Crossfit is an excellent way to improve your fitness, but some Crossfit programs only focus on the workouts of the day (WODs) and don’t prioritize strength. This leads many Crossfitters to wonder how they can get stronger and whether or not they can combine Crossfit and powerlifting.
So can you combine Crossfit and powerlifting? You can combine Crossfit and powerlifting as long as you’re mindful of your overall training volume and recovery. If you do both simultaneously, it’s best to do your powerlifting training first and then use Crossfit WODs as your accessories. It also helps to prioritize one goal at a time to enhance your results.
I’ve been doing both powerlifting and Crossfit for a couple of years now, and I’ve been able to combine the two in a way that keeps me healthy and happy with my performance in each.
In this article, I’ll discuss:
- Whether it’s possible to train for Crossfit and powerlifting at the same time
- Reasons why you’d want to combine Crossfit and powerlifting
- Tips for combining Crossfit and powerlifting
- Powerlifting programs that work well with Crossfit
- Crossfit programs that work well with powerlifting
- A sample weekly Crossfit + powerlifting routine
Is It Possible to Train for Both Crossfit and Powerlifting at the Same Time?
It’s possible to do Crossfit and powerlifting simultaneously, and there are benefits to doing so. Getting stronger through powerlifting can improve your ability to move heavier weights in your WODs. Improving your conditioning through Crossfit can make it easier to recover in between sets when lifting and improve your overall athleticism.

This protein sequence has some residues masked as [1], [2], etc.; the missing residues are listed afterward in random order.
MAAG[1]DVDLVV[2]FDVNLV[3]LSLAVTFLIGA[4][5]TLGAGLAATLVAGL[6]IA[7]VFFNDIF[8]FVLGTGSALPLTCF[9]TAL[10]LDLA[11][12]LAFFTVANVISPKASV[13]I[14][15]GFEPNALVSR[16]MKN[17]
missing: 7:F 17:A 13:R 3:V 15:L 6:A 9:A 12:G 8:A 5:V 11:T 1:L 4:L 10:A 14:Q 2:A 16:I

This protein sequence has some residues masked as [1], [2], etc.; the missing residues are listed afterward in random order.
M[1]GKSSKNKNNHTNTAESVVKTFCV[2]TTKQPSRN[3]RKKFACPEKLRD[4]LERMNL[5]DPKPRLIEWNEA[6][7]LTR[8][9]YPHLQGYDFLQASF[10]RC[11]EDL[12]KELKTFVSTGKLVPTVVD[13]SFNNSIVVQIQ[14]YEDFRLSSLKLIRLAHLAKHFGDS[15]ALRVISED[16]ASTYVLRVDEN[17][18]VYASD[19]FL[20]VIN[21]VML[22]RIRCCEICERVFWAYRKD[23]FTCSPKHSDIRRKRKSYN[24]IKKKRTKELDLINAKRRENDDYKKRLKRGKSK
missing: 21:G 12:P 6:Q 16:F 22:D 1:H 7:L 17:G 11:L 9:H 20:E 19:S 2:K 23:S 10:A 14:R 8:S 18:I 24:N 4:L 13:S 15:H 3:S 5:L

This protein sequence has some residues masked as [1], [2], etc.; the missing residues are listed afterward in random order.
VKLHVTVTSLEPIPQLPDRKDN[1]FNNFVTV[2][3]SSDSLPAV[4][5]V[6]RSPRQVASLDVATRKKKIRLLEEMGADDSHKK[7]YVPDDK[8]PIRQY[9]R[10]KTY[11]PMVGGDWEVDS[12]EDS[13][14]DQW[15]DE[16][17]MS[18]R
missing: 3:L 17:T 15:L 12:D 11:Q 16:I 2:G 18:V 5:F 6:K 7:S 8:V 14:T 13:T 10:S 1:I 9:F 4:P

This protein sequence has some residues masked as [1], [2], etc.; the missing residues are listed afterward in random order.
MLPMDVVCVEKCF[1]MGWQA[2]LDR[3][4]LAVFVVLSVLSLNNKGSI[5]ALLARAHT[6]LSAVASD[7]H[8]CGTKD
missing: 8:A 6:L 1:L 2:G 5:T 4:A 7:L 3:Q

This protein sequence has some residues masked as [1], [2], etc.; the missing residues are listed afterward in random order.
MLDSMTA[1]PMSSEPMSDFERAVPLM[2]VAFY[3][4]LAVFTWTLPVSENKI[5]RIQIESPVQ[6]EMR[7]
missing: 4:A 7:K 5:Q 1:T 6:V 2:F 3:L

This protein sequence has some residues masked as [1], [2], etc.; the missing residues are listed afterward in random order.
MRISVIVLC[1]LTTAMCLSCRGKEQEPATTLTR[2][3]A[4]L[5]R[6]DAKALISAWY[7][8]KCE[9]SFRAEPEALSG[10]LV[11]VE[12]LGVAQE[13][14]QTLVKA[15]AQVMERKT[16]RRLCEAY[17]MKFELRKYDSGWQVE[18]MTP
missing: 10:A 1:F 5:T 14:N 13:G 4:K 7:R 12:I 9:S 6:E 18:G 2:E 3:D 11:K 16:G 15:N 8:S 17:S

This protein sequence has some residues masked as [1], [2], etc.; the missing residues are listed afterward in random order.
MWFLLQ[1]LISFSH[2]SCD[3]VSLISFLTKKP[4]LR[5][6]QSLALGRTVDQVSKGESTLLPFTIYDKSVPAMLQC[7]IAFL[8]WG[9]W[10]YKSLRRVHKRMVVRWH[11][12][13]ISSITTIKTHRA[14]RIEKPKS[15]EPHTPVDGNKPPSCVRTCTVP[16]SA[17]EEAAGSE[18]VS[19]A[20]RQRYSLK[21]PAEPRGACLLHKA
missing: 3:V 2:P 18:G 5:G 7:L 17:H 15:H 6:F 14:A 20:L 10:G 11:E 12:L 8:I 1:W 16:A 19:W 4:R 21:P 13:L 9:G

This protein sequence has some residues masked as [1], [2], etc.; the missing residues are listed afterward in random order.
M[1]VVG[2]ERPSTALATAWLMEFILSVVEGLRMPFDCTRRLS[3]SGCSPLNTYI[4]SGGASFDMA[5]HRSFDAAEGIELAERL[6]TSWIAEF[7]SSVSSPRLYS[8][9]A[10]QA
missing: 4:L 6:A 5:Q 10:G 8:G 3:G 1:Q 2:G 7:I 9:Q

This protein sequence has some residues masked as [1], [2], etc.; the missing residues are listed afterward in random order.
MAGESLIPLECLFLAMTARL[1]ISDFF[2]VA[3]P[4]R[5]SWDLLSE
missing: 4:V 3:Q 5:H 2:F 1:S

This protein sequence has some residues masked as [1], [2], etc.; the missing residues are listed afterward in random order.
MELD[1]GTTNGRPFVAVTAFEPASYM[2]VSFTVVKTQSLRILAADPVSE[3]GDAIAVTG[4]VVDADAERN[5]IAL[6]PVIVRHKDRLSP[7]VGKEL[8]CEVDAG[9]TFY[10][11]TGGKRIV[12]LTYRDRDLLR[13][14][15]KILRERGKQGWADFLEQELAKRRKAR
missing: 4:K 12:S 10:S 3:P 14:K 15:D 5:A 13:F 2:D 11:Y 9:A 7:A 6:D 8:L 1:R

That said, they are both demanding sports, and combining them takes some careful planning to ensure you don’t burn yourself out and increase your risk of injury.
If you compete in either sport, you must also manage your training schedule appropriately to peak for your competitions at the right time.
Later in this article, I discuss ways to safely and effectively combine powerlifting and Crossfit so you can get stronger and fitter without sacrificing your ability to train for the long term.
Want to get advice on programming, technique, or competing? Speak with one of our coaches.
5 Reasons to Combine Crossfit and Powerlifting
Five reasons to combine Crossfit and powerlifting are:
- You need to get stronger
- You’re not working on your strength as frequently or consistently as you’d like
- You’re looking for more customized programming
- You want to improve your aerobic capacity
- You enjoy both sports
1. You Need to Get Stronger
One of the biggest reasons to combine Crossfit and powerlifting is that you need to increase your overall strength. Whether you’re a competitive or recreational Crossfitter, you can benefit from getting stronger.
For example, 95lb thrusters are programmed for men frequently in Crossfit. But if your 1 rep max front squat is 110lbs, you likely won’t be able to complete multiple thruster reps for several rounds at 95lbs, especially since your body will also fatigue from all the other movements in the WOD.
And if you plan to compete in Crossfit, getting stronger is a must. Many Crossfit competitions include at least one heavy lift event, like finding a 1 rep max deadlift or a 3 rep max back squat. You’ll need to be strong if you want to keep up with your competitors.
2. You’re Not Working on Your Strength as Frequently or Consistently as You’d Like
You may want to combine Crossfit and powerlifting if your current programming doesn’t allow you to train your lifts as often as you’d like.
If you take classes at a Crossfit gym, you’re at the mercy of whatever programming it follows. Many gyms follow strength cycles but may not focus on the same lifts you want to improve at any given time. For example, your gym may be working through a 12-week snatch cycle, but you want to work on improving your back squat instead.